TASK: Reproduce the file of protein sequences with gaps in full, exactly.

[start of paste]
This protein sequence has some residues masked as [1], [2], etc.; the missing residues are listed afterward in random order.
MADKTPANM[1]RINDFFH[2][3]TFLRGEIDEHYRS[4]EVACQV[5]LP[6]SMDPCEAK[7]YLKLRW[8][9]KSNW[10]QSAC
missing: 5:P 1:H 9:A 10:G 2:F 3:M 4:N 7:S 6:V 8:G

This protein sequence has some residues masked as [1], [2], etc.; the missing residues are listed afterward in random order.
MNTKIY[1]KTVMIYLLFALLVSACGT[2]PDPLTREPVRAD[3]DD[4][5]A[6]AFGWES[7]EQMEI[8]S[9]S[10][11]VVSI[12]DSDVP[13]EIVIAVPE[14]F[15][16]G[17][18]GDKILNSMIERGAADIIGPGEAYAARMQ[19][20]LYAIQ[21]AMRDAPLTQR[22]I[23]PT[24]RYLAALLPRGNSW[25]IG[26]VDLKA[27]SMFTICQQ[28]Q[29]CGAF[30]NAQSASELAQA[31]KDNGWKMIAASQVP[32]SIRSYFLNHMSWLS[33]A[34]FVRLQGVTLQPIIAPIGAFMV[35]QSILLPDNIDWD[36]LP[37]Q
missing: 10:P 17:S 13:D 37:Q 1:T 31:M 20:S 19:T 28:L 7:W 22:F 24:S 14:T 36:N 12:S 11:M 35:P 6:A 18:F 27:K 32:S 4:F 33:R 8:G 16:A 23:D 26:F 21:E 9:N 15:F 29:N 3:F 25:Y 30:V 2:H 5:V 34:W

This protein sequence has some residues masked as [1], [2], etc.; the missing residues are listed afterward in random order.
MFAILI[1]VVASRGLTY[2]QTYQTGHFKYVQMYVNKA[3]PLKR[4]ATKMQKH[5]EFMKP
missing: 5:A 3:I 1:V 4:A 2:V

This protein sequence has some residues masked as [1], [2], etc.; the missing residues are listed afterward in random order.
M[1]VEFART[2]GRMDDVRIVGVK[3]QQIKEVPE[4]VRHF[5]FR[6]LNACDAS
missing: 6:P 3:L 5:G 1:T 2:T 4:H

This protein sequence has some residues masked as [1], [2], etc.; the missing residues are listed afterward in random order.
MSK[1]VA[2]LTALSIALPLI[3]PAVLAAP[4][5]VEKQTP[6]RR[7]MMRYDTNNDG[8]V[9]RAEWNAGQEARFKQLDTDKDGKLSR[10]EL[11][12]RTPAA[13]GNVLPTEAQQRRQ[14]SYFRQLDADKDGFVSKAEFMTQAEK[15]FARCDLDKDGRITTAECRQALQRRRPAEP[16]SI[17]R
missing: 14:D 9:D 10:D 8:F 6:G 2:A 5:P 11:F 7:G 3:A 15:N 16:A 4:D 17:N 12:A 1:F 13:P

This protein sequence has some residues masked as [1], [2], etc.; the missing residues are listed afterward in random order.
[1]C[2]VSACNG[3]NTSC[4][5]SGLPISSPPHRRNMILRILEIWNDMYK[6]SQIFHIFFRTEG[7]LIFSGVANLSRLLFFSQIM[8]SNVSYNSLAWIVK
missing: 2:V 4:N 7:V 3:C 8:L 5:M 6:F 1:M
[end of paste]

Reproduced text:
This protein sequence has some residues masked as [1], [2], etc.; the missing residues are listed afterward in random order.
MADKTPANM[1]RINDFFH[2][3]TFLRGEIDEHYRS[4]EVACQV[5]LP[6]SMDPCEAK[7]YLKLRW[8][9]KSNW[10]QSAC
missing: 5:P 1:H 9:A 10:G 2:F 3:M 4:N 7:S 6:V 8:G

This protein sequence has some residues masked as [1], [2], etc.; the missing residues are listed afterward in random order.
MNTKIY[1]KTVMIYLLFALLVSACGT[2]PDPLTREPVRAD[3]DD[4][5]A[6]AFGWES[7]EQMEI[8]S[9]S[10][11]VVSI[12]DSDVP[13]EIVIAVPE[14]F[15][16]G[17][18]GDKILNSMIERGAADIIGPGEAYAARMQ[19][20]LYAIQ[21]AMRDAPLTQR[22]I[23]PT[24]RYLAALLPRGNSW[25]IG[26]VDLKA[27]SMFTICQQ[28]Q[29]CGAF[30]NAQSASELAQA[31]KDNGWKMIAASQVP[32]SIRSYFLNHMSWLS[33]A[34]FVRLQGVTLQPIIAPIGAFMV[35]QSILLPDNIDWD[36]LP[37]Q
missing: 10:P 17:S 13:D 37:Q 1:T 31:M 20:S 19:T 28:L 7:W 22:F 24:S 14:T 36:N 12:S 11:M 35:P 6:A 18:F 27:K 32:S 4:F 33:R 8:G 16:A 23:D 26:F 21:E 9:N 15:F 29:N 3:F 25:Y 30:V 2:H 5:V 34:W

This protein sequence has some residues masked as [1], [2], etc.; the missing residues are listed afterward in random order.
MFAILI[1]VVASRGLTY[2]QTYQTGHFKYVQMYVNKA[3]PLKR[4]ATKMQKH[5]EFMKP
missing: 5:A 3:I 1:V 4:A 2:V

This protein sequence has some residues masked as [1], [2], etc.; the missing residues are listed afterward in random order.
M[1]VEFART[2]GRMDDVRIVGVK[3]QQIKEVPE[4]VRHF[5]FR[6]LNACDAS
missing: 6:P 3:L 5:G 1:T 2:T 4:H

This protein sequence has some residues masked as [1], [2], etc.; the missing residues are listed afterward in random order.
MSK[1]VA[2]LTALSIALPLI[3]PAVLAAP[4][5]VEKQTP[6]RR[7]MMRYDTNNDG[8]V[9]RAEWNAGQEARFKQLDTDKDGKLSR[10]EL[11][12]RTPAA[13]GNVLPTEAQQRRQ[14]SYFRQLDADKDGFVSKAEFMTQAEK[15]FARCDLDKDGRITTAECRQALQRRRPAEP[16]SI[17]R
missing: 14:D 9:D 10:D 8:F 6:G 2:A 5:P 11:F 7:G 3:A 15:N 16:A 4:D 17:N 12:A 1:F 13:P

This protein sequence has some residues masked as [1], [2], etc.; the missing residues are listed afterward in random order.
[1]C[2]VSACNG[3]NTSC[4][5]SGLPISSPPHRRNMILRILEIWNDMYK[6]SQIFHIFFRTEG[7]LIFSGVANLSRLLFFSQIM[8]SNVSYNSLAWIVK
missing: 2:V 4:N 7:V 3:C 8:L 5:M 6:F 1:M